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bluecortina720 posts since 26 Jul 2012
The only professional 16:9 CRT monitors I ever used were at my first HD place. Odd as we were using HD CRTs to quality check material that would never be seen by the public in HD on a CRT


We used Professional Barco monitors widely throughout the technical infrastructure - they were, by default, capable of 4:3 or 16:9 - but only in 625 lines of course. We used modified CRT Visteks in the studio monitors stacks, they were modified after purchase to be switchable using a modification controlled by re-purposing one of the functions on the interface at the back of the monitor. In this way the entire monitor stack could be switched between the two aspect ratios by a single switch in the Vis/Ltg gallery. You had to make sure you didn't put a non-switchable Vistek in a position where a switchable one would normally live - you'd get smoke when you tried to switch aspect ratios on a non-modified Vistek. As I recall the mod was an external signal controlling a newly fitted relay that modified a resistor value in the vertical scan circuit - simple as you would expect.
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thegeek gave kudos
noggin13,891 posts since 26 Jun 2001
Interesting to see the DTA again after all these years. You’ll notice that, despite being a widescreen digital transmission area, most of the screens are 4:3 glass tube CRTs. The 16:9 screens in virtually all the monitor stacks were actually domestic (albeit very good) Sony Trinitron televisions. Istr being told at the time that buying 16:9 Grade 1’s in the number required for the DTA was totally prohibitive. I think at the time it was built there weren’t even really any on the market.


Yes - though there was only a brief period when 16;9 domestic CRTs small enough to make most stacks were available on the consumer market. Sony made some 16-20" sized sets ISTR - launched around the same time as the original PlayStation.

I remember the TVC news galleries had 4:3 CRTs that scan-crushed to letterbox 16:9 for source monitors, with Sony 24" domestic CRTs used for PGM and PVW monitoring. The Sony domestic CRTs didn't last as well as the 4:3 monitors and were replaced by LCDs.

The only professional 16:9 CRT monitors I ever used were at my first HD place. Odd as we were using HD CRTs to quality check material that would never be seen by the public in HD on a CRT


Native interlaced CRTs were still definitely more capable of exposing some interlace faults than the deinterlacers feeding progressive LCDs and plasmas - as different deinterlacers (or in some cases different modes of deinterlacing) would behave differently and could mask them. Some deinterlacers also introduced quite nasty artefacts (Vutrix - I'm looking at you...)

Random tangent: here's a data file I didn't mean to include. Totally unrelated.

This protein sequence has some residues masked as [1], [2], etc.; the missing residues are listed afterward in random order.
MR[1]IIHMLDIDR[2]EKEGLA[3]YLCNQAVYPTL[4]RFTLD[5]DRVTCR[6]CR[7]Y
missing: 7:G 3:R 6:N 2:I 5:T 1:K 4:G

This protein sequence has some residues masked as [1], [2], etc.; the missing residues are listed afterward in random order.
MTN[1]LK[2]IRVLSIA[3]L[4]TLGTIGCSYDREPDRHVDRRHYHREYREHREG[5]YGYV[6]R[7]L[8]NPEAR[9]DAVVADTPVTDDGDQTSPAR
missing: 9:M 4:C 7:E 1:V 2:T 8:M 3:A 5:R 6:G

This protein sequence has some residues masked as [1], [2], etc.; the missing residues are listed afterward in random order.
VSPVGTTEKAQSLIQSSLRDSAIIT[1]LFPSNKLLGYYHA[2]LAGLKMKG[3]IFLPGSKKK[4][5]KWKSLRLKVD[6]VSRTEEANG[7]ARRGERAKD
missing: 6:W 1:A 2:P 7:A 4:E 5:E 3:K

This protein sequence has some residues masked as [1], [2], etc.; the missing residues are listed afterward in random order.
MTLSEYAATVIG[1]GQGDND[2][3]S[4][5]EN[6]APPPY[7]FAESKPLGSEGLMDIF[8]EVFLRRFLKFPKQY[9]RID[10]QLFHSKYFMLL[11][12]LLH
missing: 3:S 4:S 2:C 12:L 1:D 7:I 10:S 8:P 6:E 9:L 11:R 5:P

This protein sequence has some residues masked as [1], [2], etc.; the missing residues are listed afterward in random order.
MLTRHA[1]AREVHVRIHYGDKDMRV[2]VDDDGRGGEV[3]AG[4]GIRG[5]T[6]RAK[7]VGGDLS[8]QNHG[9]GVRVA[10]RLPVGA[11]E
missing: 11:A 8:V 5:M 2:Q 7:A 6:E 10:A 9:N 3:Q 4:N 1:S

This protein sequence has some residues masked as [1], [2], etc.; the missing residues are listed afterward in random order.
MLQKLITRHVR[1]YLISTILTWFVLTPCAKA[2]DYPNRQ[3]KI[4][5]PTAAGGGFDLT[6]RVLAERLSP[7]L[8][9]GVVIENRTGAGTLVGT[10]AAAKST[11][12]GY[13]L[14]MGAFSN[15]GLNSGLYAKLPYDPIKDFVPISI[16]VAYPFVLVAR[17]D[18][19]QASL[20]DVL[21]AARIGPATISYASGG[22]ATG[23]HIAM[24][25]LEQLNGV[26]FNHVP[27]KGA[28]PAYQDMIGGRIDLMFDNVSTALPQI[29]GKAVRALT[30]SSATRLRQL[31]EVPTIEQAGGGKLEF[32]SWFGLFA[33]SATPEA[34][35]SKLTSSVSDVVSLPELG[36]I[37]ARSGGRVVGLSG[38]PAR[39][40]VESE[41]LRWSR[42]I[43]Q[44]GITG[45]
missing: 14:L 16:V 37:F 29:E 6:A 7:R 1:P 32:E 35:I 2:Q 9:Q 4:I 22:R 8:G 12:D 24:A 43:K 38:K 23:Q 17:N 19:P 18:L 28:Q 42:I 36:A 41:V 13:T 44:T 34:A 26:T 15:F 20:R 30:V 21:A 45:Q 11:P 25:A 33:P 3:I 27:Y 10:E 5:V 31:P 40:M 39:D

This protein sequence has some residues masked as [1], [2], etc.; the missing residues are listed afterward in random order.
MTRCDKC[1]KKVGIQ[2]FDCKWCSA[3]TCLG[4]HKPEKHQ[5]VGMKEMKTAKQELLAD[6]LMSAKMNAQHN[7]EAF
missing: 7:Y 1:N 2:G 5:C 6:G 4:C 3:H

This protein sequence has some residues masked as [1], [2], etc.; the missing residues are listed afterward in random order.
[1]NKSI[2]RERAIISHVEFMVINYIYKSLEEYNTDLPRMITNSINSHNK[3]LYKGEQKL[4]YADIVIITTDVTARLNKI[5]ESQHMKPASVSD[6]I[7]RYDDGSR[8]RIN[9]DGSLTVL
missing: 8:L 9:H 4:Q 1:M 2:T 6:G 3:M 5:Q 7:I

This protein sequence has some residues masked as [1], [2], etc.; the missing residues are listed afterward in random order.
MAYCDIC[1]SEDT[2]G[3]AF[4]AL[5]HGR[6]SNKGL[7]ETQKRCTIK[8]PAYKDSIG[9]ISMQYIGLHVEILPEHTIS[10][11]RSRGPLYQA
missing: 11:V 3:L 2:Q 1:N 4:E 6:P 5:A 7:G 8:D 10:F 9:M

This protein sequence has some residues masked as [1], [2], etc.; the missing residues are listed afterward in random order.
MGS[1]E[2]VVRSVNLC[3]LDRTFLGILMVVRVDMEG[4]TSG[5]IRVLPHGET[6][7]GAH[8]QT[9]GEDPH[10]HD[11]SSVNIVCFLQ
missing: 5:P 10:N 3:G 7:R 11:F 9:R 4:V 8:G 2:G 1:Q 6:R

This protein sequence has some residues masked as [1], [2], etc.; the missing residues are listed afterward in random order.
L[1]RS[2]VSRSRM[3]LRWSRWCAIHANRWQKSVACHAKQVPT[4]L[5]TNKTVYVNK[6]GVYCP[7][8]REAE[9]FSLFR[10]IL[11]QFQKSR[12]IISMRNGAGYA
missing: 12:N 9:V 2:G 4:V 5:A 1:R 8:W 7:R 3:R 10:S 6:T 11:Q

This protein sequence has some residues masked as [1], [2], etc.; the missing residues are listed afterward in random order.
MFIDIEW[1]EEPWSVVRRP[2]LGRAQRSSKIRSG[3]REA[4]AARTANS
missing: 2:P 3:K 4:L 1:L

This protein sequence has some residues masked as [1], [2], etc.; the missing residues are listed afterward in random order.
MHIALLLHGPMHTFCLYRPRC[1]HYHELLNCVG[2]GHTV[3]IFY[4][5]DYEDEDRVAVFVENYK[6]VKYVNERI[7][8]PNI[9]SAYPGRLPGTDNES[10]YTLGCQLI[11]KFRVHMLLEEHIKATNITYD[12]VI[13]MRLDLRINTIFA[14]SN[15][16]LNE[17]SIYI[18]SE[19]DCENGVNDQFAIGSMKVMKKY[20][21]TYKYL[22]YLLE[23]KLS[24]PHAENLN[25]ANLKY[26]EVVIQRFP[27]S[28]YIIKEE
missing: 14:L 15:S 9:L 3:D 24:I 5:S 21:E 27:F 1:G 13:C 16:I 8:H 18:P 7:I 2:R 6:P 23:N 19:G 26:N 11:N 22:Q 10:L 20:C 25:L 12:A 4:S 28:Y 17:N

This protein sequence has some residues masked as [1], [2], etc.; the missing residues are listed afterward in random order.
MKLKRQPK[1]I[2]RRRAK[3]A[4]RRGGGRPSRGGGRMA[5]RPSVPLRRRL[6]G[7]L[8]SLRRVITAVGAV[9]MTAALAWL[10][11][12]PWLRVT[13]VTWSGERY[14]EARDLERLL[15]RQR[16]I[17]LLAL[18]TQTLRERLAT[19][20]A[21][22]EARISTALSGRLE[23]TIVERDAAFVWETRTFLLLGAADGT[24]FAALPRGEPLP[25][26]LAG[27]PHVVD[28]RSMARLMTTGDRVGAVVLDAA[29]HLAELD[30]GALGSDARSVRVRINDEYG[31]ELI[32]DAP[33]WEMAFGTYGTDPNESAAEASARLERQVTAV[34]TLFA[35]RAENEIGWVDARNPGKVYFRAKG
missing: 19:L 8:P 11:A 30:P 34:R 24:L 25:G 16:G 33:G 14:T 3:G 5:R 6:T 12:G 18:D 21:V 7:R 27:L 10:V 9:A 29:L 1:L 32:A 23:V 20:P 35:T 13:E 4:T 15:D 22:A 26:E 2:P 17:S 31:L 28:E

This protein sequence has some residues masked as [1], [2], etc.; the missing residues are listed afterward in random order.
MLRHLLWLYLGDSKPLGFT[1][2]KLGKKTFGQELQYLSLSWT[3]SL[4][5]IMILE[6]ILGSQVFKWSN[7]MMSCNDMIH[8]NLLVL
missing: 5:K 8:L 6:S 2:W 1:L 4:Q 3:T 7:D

For a long time glass CRTs were definitely better high quality monitoring solutions for lighting, grading and judging absolute picture quality than even relatively high-end LCDs.
Richard864 posts since 22 Apr 2012
Granada North West Today
Even though I think it was possible to buy an ONdigital box at full price without a subscription I don't think many chose to do so.

When OnDigital started, you had to buy the box, although the subscription prices were lower than for those who took out the “free whilst you subscribe” model adopted later.

When I cancelled my OnDigital subscription a few years later they told me to return the box which I refused to do, as it was mine!

Most OnDigital customers didn’t own the boxes but they also refused to return them. Freeview would’ve had a more difficult start if the boxes had been returned and TopUpTV wouldn’t have been feasible as they initially used OnDigital subscription technology.


PS I did think when I got ONdigital (later Sky) that digital standard definition TV pictures lacked the depth of the analogue pictures. And I still do feel that. I think I posted back here in mid-2006 (how long ago!) that HD reminded me of analogue.

A few years ago I connected a Freeview HD box to a 16:9 CRT using SCART and the pictures seemed very good - better, I thought, than on a modern, flatscreen TV, even though the TV could only broadcast SD.